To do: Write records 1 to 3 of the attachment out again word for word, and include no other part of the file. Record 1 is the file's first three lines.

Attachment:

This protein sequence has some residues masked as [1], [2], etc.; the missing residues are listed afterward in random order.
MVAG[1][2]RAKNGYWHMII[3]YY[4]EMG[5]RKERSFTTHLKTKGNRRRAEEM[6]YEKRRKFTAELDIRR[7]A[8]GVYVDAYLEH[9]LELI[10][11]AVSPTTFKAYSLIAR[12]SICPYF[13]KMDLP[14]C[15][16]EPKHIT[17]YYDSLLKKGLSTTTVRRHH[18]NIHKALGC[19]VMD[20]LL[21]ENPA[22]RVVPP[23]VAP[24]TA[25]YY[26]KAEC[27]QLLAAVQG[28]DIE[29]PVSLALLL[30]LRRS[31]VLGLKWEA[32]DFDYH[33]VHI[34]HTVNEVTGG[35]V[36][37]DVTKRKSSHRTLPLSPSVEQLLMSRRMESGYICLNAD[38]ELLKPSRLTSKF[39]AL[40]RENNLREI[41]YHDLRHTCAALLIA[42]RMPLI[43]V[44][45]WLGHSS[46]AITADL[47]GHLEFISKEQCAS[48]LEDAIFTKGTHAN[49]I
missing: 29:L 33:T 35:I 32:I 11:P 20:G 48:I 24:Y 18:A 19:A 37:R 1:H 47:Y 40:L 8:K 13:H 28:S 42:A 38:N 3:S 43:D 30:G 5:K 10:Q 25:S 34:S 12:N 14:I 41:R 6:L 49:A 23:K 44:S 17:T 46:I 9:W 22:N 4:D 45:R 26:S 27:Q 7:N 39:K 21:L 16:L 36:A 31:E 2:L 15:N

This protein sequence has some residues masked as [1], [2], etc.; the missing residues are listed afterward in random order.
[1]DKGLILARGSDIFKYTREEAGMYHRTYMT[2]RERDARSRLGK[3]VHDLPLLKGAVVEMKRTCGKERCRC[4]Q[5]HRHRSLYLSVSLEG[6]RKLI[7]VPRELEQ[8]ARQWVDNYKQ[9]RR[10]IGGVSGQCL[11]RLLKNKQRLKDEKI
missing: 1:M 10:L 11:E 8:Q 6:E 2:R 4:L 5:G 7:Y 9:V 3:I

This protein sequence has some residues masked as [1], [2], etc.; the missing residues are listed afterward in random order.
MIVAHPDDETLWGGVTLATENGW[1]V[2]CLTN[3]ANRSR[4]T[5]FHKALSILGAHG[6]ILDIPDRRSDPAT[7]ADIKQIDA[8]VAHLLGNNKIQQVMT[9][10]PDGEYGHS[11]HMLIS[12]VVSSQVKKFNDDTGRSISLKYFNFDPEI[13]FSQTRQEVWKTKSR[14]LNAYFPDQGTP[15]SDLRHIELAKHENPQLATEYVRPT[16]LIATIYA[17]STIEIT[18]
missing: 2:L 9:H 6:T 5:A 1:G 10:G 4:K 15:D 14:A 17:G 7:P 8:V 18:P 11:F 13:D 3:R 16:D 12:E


This protein sequence has some residues masked as [1], [2], etc.; the missing residues are listed afterward in random order.
MVAG[1][2]RAKNGYWHMII[3]YY[4]EMG[5]RKERSFTTHLKTKGNRRRAEEM[6]YEKRRKFTAELDIRR[7]A[8]GVYVDAYLEH[9]LELI[10][11]AVSPTTFKAYSLIAR[12]SICPYF[13]KMDLP[14]C[15][16]EPKHIT[17]YYDSLLKKGLSTTTVRRHH[18]NIHKALGC[19]VMD[20]LL[21]ENPA[22]RVVPP[23]VAP[24]TA[25]YY[26]KAEC[27]QLLAAVQG[28]DIE[29]PVSLALLL[30]LRRS[31]VLGLKWEA[32]DFDYH[33]VHI[34]HTVNEVTGG[35]V[36][37]DVTKRKSSHRTLPLSPSVEQLLMSRRMESGYICLNAD[38]ELLKPSRLTSKF[39]AL[40]RENNLREI[41]YHDLRHTCAALLIA[42]RMPLI[43]V[44][45]WLGHSS[46]AITADL[47]GHLEFISKEQCAS[48]LEDAIFTKGTHAN[49]I
missing: 29:L 33:T 35:I 32:I 11:P 20:G 48:I 24:Y 18:A 19:A 37:R 1:H 47:Y 40:L 8:K 13:H 28:S 42:A 38:N 3:S 43:D 30:G 5:K 10:Q 25:S 34:S 12:N 14:I 41:R 6:L 49:A 23:K 44:S 17:T 46:I 9:W 22:N 4:D 45:R 26:S 27:Q 7:N 39:K 21:L 16:L 36:A 31:E 2:L 15:N

This protein sequence has some residues masked as [1], [2], etc.; the missing residues are listed afterward in random order.
[1]DKGLILARGSDIFKYTREEAGMYHRTYMT[2]RERDARSRLGK[3]VHDLPLLKGAVVEMKRTCGKERCRC[4]Q[5]HRHRSLYLSVSLEG[6]RKLI[7]VPRELEQ[8]ARQWVDNYKQ[9]RR[10]IGGVSGQCL[11]RLLKNKQRLKDEKI
missing: 1:M 10:L 11:E 8:Q 6:E 2:R 4:L 5:G 7:Y 9:V 3:I

This protein sequence has some residues masked as [1], [2], etc.; the missing residues are listed afterward in random order.
MIVAHPDDETLWGGVTLATENGW[1]V[2]CLTN[3]ANRSR[4]T[5]FHKALSILGAHG[6]ILDIPDRRSDPAT[7]ADIKQIDA[8]VAHLLGNNKIQQVMT[9][10]PDGEYGHS[11]HMLIS[12]VVSSQVKKFNDDTGRSISLKYFNFDPEI[13]FSQTRQEVWKTKSR[14]LNAYFPDQGTP[15]SDLRHIELAKHENPQLATEYVRPT[16]LIATIYA[17]STIEIT[18]
missing: 2:L 9:H 6:T 5:A 1:G 10:G 4:K 15:D 14:A 17:G 7:P 8:V 18:P 11:F 13:D 3:R 16:D 12:E